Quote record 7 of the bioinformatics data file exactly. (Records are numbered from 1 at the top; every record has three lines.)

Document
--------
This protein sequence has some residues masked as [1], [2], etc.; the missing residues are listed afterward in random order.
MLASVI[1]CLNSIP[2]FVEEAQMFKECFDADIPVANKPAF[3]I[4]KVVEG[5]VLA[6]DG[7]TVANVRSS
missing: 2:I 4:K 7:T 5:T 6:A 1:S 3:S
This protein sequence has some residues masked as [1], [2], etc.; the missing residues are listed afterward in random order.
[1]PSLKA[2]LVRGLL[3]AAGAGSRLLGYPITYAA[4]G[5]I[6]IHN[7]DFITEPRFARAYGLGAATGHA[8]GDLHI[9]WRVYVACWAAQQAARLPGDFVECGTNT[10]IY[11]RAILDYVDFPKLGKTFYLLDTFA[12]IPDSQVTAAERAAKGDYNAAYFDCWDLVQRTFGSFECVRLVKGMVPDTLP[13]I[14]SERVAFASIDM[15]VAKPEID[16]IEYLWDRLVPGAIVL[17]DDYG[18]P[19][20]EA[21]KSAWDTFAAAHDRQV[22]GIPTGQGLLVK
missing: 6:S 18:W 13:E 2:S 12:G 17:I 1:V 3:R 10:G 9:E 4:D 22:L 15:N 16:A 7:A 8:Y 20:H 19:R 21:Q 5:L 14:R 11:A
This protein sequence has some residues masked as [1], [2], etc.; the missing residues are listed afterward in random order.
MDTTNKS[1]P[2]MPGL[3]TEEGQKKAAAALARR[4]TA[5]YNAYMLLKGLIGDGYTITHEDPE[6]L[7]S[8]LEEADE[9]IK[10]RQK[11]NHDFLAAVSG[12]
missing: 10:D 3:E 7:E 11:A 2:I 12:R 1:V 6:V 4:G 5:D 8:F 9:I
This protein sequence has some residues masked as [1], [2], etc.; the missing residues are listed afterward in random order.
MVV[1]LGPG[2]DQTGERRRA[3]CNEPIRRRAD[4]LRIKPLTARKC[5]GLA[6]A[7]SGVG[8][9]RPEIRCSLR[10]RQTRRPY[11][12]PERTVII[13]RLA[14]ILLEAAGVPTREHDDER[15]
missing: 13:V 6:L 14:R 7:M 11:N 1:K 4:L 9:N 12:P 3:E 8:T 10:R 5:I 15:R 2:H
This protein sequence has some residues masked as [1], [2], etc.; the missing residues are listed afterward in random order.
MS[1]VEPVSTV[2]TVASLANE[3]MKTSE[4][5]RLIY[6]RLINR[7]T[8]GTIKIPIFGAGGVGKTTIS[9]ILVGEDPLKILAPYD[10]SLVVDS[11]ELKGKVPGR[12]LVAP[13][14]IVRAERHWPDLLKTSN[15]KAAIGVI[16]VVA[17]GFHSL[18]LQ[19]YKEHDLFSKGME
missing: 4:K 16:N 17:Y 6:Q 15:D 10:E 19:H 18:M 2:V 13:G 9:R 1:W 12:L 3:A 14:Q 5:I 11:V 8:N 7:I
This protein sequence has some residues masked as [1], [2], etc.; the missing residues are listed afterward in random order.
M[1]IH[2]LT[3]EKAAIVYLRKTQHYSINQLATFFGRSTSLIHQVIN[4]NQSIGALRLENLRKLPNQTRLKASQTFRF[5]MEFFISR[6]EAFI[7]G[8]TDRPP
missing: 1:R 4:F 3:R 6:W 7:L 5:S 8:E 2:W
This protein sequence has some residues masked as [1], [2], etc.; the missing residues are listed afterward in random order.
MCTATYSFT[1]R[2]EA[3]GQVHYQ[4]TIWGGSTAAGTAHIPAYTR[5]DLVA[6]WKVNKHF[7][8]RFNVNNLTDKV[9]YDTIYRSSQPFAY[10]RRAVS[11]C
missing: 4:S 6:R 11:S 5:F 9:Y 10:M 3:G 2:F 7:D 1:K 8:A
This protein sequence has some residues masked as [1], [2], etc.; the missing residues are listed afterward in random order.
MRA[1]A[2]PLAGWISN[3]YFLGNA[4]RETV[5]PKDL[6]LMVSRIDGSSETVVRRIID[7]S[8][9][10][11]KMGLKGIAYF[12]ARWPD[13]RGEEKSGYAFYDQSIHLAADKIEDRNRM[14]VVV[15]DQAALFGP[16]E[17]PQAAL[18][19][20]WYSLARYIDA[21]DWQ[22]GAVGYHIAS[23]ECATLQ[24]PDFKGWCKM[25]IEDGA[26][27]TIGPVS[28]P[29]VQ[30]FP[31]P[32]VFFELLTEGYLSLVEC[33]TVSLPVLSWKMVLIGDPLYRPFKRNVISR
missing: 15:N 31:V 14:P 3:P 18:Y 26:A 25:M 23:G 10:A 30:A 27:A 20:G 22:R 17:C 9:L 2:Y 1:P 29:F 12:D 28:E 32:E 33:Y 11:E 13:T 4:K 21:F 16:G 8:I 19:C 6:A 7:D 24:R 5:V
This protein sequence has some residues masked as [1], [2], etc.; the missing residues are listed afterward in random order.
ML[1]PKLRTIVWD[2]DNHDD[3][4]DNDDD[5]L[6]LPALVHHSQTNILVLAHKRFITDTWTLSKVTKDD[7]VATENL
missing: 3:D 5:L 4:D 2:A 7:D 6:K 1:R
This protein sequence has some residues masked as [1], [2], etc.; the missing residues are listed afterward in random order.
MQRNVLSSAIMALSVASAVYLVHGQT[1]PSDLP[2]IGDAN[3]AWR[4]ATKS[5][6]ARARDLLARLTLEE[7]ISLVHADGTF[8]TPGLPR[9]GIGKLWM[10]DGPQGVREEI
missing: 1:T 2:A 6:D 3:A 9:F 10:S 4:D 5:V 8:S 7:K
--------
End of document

This protein sequence has some residues masked as [1], [2], etc.; the missing residues are listed afterward in random order.
MCTATYSFT[1]R[2]EA[3]GQVHYQ[4]TIWGGSTAAGTAHIPAYTR[5]DLVA[6]WKVNKHF[7][8]RFNVNNLTDKV[9]YDTIYRSSQPFAY[10]RRAVS[11]C
missing: 4:S 6:R 11:S 5:F 9:Y 10:M 3:G 2:F 7:D 1:K 8:A